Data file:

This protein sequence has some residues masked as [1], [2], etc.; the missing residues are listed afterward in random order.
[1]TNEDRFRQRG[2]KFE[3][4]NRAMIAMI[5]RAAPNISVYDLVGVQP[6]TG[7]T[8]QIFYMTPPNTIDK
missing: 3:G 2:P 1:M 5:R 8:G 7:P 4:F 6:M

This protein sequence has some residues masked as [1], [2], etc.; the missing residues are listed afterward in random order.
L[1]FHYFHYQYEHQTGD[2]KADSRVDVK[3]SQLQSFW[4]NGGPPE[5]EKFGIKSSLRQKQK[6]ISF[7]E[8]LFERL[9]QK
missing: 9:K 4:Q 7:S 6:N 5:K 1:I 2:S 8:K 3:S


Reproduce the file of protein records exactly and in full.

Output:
This protein sequence has some residues masked as [1], [2], etc.; the missing residues are listed afterward in random order.
[1]TNEDRFRQRG[2]KFE[3][4]NRAMIAMI[5]RAAPNISVYDLVGVQP[6]TG[7]T[8]QIFYMTPPNTIDK
missing: 3:G 2:P 1:M 5:R 8:G 7:P 4:F 6:M

This protein sequence has some residues masked as [1], [2], etc.; the missing residues are listed afterward in random order.
L[1]FHYFHYQYEHQTGD[2]KADSRVDVK[3]SQLQSFW[4]NGGPPE[5]EKFGIKSSLRQKQK[6]ISF[7]E[8]LFERL[9]QK
missing: 9:K 4:Q 7:S 6:N 5:K 1:I 2:S 8:K 3:S